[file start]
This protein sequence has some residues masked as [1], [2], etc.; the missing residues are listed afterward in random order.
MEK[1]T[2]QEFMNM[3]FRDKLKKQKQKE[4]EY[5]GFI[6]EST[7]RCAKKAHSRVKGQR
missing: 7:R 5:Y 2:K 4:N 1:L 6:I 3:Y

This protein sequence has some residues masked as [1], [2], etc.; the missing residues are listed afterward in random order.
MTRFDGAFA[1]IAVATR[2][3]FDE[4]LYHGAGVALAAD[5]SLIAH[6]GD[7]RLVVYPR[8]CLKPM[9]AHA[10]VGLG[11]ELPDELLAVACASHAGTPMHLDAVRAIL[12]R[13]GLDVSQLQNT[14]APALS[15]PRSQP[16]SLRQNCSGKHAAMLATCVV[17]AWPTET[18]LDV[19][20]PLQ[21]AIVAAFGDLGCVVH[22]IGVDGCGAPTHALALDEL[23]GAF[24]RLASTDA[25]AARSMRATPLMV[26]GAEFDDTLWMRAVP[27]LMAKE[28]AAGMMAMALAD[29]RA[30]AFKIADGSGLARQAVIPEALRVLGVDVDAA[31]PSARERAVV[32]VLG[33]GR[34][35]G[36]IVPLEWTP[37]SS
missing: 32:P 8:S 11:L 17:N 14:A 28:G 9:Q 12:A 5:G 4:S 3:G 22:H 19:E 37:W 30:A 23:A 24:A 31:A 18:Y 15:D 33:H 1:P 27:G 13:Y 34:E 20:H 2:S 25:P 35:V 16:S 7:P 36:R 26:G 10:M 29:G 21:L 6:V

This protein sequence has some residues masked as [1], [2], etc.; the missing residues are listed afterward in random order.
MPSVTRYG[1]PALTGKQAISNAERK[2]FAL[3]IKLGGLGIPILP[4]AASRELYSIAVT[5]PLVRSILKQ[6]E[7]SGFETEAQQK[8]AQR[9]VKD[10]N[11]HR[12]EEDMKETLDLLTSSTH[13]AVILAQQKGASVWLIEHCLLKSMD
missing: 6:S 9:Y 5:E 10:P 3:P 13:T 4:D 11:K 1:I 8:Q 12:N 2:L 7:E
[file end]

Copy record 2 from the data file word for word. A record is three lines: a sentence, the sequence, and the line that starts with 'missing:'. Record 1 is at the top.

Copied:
This protein sequence has some residues masked as [1], [2], etc.; the missing residues are listed afterward in random order.
MTRFDGAFA[1]IAVATR[2][3]FDE[4]LYHGAGVALAAD[5]SLIAH[6]GD[7]RLVVYPR[8]CLKPM[9]AHA[10]VGLG[11]ELPDELLAVACASHAGTPMHLDAVRAIL[12]R[13]GLDVSQLQNT[14]APALS[15]PRSQP[16]SLRQNCSGKHAAMLATCVV[17]AWPTET[18]LDV[19][20]PLQ[21]AIVAAFGDLGCVVH[22]IGVDGCGAPTHALALDEL[23]GAF[24]RLASTDA[25]AARSMRATPLMV[26]GAEFDDTLWMRAVP[27]LMAKE[28]AAGMMAMALAD[29]RA[30]AFKIADGSGLARQAVIPEALRVLGVDVDAA[31]PSARERAVV[32]VLG[33]GR[34][35]G[36]IVPLEWTP[37]SS
missing: 32:P 8:S 11:L 17:N 14:A 28:G 9:Q 12:A 5:G 4:S 3:G 22:H 19:E 37:W 30:A 23:A 24:A 31:A 18:Y 15:D 33:H 1:P 27:G 13:Y 34:E 20:H 2:S 25:P 35:V 16:S 7:P 36:R 26:G 10:M 29:G 21:L 6:V